Hospital refused 'too heavy' mum
A 30-WEEK pregnant Samantha White was refused treatment at Hervey Bay Hospital because she was considered too heavy.
The Hervey Bay mum believes she was the victim of discrimination after being told she would not be allowed to give birth locally because her body mass index (BMI) was point-five over the hospital’s 45 limit.
Ms White believed she should have been told of the hospital’s policy when she started antenatal classes at 13 weeks, not 30 weeks into her pregnancy.
“Nobody told me; nobody mentioned my weight in any shape or form until that point. I was devastated, I was embarrassed and insulted. Hervey Bay gave me no option.”
Ms White only discovered she had been referred to Brisbane to give birth after a call by Royal Brisbane and Women’s Hospital.
Sunshine Coast-Wide Bay Health Service District Northern Cluster Manager Beth Norton said the obstetric doctor who reviewed Ms White at 29 weeks’ gestation noted her BMI was over 45 (or a weight over 135kg) and Ms White was at a higher weight than her initial presentation at Hervey Bay Hospital.
“As per Queensland Health standard practice the doctor referred her to the Royal Brisbane and Women’s Hospital to ensure the safety of both herself and her baby should she require a caesarean.”
Ms White, however, said that at the time of her referral she was only about 116kg.
The first-time mother is not disputing the policy but asks whether it is appropriate: “You shouldn’t be discriminated against for sex, race, colour or size. If a patient is considered obese when they start antenatal services, the hospital should tell them and offer a dietician service because obesity is a medical condition.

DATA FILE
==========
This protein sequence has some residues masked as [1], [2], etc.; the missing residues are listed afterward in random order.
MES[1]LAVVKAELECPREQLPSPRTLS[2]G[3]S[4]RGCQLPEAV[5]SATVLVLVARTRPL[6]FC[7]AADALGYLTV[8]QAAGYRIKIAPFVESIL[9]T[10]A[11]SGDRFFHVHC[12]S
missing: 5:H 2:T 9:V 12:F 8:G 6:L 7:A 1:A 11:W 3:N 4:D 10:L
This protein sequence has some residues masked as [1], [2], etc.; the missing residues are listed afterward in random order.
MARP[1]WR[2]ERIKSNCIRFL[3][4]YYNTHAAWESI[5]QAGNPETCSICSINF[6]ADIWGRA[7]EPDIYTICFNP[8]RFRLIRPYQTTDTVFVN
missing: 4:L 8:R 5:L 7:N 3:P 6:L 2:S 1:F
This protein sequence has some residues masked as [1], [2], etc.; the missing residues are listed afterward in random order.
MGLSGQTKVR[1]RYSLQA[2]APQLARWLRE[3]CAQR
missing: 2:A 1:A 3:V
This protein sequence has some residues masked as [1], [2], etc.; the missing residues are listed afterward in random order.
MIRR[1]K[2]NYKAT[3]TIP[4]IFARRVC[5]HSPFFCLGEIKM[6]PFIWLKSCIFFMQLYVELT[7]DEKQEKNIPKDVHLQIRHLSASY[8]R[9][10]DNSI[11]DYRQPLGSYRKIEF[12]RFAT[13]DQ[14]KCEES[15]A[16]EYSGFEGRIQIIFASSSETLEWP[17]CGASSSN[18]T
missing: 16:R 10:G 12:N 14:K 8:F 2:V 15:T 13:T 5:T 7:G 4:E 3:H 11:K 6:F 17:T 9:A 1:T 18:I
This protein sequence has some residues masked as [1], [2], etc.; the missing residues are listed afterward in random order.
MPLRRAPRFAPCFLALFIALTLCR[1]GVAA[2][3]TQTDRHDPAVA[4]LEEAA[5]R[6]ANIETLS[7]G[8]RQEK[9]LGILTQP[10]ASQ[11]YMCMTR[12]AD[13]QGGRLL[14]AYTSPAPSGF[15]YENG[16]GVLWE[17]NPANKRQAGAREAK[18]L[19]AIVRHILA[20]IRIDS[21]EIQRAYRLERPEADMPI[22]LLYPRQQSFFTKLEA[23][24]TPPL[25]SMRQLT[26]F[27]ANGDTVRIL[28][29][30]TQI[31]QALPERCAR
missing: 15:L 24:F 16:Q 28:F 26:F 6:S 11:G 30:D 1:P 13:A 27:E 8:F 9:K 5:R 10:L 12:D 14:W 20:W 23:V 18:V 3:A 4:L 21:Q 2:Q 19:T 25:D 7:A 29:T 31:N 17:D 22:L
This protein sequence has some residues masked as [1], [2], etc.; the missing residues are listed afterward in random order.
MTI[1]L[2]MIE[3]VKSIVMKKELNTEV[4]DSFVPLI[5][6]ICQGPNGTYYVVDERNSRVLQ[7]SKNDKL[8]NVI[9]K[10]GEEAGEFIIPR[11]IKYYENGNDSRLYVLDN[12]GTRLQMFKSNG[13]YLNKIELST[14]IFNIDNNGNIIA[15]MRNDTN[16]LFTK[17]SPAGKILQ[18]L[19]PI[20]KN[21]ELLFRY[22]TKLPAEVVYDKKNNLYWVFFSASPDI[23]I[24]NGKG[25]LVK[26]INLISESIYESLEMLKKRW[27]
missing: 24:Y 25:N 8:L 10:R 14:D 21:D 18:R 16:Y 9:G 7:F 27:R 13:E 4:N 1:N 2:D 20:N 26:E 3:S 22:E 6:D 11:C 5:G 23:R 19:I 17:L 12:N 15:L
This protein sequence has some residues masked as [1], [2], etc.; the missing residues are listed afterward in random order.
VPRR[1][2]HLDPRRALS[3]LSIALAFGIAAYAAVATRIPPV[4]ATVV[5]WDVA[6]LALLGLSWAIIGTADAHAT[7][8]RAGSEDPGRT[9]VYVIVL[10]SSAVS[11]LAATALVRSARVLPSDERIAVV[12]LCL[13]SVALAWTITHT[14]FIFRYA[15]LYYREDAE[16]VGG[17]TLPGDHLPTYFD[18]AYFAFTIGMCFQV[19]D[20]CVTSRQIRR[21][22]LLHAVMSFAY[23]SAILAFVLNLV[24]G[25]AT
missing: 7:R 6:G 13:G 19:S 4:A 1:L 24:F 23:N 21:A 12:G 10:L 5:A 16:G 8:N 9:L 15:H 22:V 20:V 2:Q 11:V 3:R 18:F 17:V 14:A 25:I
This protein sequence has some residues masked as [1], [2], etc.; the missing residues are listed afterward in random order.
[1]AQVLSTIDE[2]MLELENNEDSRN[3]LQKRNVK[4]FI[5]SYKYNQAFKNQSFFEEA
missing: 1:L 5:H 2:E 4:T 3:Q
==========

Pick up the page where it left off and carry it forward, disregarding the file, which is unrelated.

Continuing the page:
“I just felt so alone, so isolated. I felt I was unfairly treated.”
Ms White believes she was referred to Brisbane because Hervey Bay was overbooked with women delivering babies in April and May and the hospital saw her as a “risk”.
“They just thought ‘this is a potential caesarean case; we don’t want to deal with it’.”
That was despite, she said, other women of similar size having caesareans locally.
Ms Norton said there had been no influx in births at the hospital and “in Ms White’s case decisions were made on a clinical basis, with the safety of mother and child paramount”.
Ms White stands by her argument and says Maryborough’s maternity unit should be reopened to cater for the region’s growing population.
After a 22-hour labour and emergency caesarean Ms White gave birth to Lily in April.
Jan – 73
Feb – 75
March – 89
April – 81
May – 81
June – 90
July – 92
August – 87
Sept – 67
Oct – 89
Nov – 73
Dec – 96